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PostPosted: Tue Apr 20, 2010 3:41 pm 
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Joined: Fri Apr 09, 2010 12:23 pm
Posts: 3
Location: Hobart
I need to clear a 300+ metre winding driveway through a thickly wooded block to my building site. All services are available at the boundary, water, power and phone and I would like to know if I can put them all together in a trench under the road then surface it. I'm baulking at the massive cost and work involved and hope this can kill 2 birds with 1 stone.


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PostPosted: Tue Apr 20, 2010 4:31 pm 
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Joined: Tue Jun 14, 2005 10:08 am
Posts: 32
Location: Macedon Ranges (Vic)
Yes all the services can go in the same trench.

There are requirements for minimum separation between the services.

Take a look at the trenching requirments pdf file that can be found at: http://www.telstra.com.au/smartcommunity/mybuilder.html


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PostPosted: Tue Apr 20, 2010 7:42 pm 
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Joined: Fri Apr 09, 2010 12:23 pm
Posts: 3
Location: Hobart
Thanks for the link and the quick reply (50 minutes) to my first ever post.
Plenty more questions to come.


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PostPosted: Mon Apr 26, 2010 10:39 am 
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Joined: Fri Jan 18, 2008 2:46 pm
Posts: 320
Location: wycheproof
just be careful if they ever need to get to those pipes it means your driveway will be smashed up to repair the pipes but good luck also a trick our electrician told us was once the pipes wires cables are laid put a couple of inches of sand on top of them then later when your digging for something if you hit sand you know you are close to services and can stop digging


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PostPosted: Sat May 01, 2010 7:24 pm 
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Joined: Sat Dec 10, 2005 2:12 pm
Posts: 14
Location: Adelaide, South Australia
Having a 300 metre electrical service can cause voltage drop problems if not designed correctly. If using 100m cable rolls, connections will need to be done in the trench. Make sure your sparky knows his business- some mistakes can occur years later.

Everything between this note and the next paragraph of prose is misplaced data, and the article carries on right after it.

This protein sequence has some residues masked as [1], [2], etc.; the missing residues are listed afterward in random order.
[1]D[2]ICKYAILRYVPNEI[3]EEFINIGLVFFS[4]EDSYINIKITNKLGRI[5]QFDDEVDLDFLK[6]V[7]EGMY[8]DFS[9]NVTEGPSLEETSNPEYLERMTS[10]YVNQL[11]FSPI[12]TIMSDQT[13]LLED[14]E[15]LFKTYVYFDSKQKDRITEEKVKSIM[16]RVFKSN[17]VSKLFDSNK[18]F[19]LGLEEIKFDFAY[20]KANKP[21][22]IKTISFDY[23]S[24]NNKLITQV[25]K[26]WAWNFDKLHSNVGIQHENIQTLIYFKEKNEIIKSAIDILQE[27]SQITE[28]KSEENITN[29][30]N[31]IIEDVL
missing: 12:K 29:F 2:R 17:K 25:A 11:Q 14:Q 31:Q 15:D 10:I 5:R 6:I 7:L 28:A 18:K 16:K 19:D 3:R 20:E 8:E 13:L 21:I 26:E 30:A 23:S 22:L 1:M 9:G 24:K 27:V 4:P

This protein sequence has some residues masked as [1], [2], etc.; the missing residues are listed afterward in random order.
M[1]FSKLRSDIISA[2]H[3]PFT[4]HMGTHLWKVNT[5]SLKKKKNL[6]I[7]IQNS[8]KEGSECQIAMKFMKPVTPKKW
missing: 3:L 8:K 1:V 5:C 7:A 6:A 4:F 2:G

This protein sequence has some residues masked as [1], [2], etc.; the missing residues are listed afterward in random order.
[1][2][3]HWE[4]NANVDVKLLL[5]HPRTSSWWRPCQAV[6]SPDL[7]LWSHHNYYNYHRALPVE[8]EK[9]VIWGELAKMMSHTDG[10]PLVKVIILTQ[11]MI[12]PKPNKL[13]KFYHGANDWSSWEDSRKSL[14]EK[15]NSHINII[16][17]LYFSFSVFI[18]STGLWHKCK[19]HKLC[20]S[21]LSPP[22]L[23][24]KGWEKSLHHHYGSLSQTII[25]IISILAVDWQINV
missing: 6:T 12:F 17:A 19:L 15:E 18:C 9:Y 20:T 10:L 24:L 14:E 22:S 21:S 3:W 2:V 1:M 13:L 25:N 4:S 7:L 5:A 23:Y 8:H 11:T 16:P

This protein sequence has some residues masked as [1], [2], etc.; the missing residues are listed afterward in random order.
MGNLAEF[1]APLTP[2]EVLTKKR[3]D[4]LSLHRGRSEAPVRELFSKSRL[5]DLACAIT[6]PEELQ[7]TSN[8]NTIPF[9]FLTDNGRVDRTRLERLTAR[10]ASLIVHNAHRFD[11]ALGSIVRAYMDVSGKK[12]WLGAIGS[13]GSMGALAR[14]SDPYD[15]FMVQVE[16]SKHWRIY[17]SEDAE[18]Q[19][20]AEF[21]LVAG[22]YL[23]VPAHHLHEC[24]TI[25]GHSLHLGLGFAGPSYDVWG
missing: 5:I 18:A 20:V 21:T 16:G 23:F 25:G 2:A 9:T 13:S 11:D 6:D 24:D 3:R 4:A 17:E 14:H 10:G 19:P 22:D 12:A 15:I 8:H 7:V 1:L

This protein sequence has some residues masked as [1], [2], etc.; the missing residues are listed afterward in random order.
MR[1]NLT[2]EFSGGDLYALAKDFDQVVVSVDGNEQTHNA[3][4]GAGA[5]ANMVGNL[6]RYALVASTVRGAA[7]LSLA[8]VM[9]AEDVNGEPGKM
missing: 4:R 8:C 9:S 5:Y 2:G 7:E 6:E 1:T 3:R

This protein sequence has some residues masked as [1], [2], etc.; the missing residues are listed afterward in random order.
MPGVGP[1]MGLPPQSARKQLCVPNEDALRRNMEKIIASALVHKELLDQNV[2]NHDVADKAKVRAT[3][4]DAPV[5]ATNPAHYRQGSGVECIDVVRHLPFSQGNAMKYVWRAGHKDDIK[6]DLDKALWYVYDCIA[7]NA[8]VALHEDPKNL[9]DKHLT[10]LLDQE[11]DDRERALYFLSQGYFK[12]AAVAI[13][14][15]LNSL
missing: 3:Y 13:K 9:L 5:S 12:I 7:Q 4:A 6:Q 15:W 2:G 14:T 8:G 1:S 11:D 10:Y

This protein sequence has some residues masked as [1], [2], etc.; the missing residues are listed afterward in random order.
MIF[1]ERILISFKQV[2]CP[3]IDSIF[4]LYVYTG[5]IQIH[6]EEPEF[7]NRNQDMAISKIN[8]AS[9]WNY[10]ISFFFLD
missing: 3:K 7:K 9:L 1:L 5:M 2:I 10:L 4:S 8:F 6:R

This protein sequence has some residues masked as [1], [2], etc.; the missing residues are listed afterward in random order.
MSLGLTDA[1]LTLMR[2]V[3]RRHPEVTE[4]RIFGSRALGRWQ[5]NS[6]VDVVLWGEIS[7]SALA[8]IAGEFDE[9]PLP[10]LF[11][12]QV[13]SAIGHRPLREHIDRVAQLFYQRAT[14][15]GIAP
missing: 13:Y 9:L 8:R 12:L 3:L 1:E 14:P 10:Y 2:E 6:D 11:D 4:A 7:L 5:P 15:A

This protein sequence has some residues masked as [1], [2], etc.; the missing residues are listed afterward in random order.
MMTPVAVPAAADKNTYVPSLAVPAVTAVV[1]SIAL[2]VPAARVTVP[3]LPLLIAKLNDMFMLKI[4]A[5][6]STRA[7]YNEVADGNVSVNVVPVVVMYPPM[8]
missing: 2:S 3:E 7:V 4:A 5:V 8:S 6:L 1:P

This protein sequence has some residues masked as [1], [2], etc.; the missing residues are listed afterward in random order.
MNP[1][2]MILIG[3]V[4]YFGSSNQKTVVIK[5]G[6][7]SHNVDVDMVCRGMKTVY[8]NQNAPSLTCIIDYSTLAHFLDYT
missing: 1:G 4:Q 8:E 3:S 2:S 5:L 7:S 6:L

I'm a retired sparky.


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PostPosted: Sun May 02, 2010 1:10 pm 
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Joined: Fri Apr 09, 2010 12:23 pm
Posts: 3
Location: Hobart
Thanks mate, I was told I may need thicker cable to allow for this.
Someone said his cable laying worked out to $27 per metre but to budget for up to $35 for thicker cable.
Not sure if he meant that was the total connection cost including conduit.
Will I be allowed to do any of this myself or is that strictly an electricians job?
I think the actual length will be closer to 400m translating to $14000 for power connection.


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PostPosted: Fri May 07, 2010 3:59 am 
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Joined: Sat Dec 10, 2005 2:12 pm
Posts: 14
Location: Adelaide, South Australia
Gidday pauliebokbok.
Most certainly you will need "thicker cable", but thicker than what. The choosing of the cable size (goes by the cross-sectional area of the cable, i.e., 1.5sq mm, 2.5sq mm.....25sq mm and upwards), depends on the anticipated current drawn by the home, and the total resistance of the supply cable. It is a process that works backwards. The SAA wiring rules give the maximum voltage drop allowed (it was 12% of source supply, but it may have changed), then you refer to tables within the SAA wiring rules text book that give the resistance (per 100m) of cables. Working out the resistance of 300m, you then multiply this value by the anticipated current to be drawn, to give a result of what the voltage drop will be over the supply cable. If the voltage drop is too high, you then go to the next size cable, do the calculation again, and so on, until the voltage drop is within specs. It sounds difficult, but it isn't. It's just an application of Ohm's Law. You may be able to find the info on-line.

As to doing your own cable laying, most sparkies wouldn't mind. I wouldn't have. Things to look out for are the correct cable size, the size of the conduit to be used, the depth to which it must be buried, what will cover the trench, other services within the trench, etc. (again, this info can be found in the SAA rule book). Any connections within the trench (if using 100m roll cables), should be done by your sparky.

Cost-wise: mainly cable and conduit, plus trench digging.

Hope this helps.

doggy.


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PostPosted: Tue Jun 22, 2010 9:45 pm 
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Joined: Thu Jul 09, 2009 4:18 pm
Posts: 7
Location: central vic
the cable size will be very large.
a typical house would use 16mm2 but you will be more likley to need 90mm2 or greater.
the calculation is done using a formula using mV/Am, which is millivolt drop per ampere metre. your electrical contractor can work this out.
you will not have joins in the cable as it will be xlpe and vou can buy it in over 2000m roles but is expensive.


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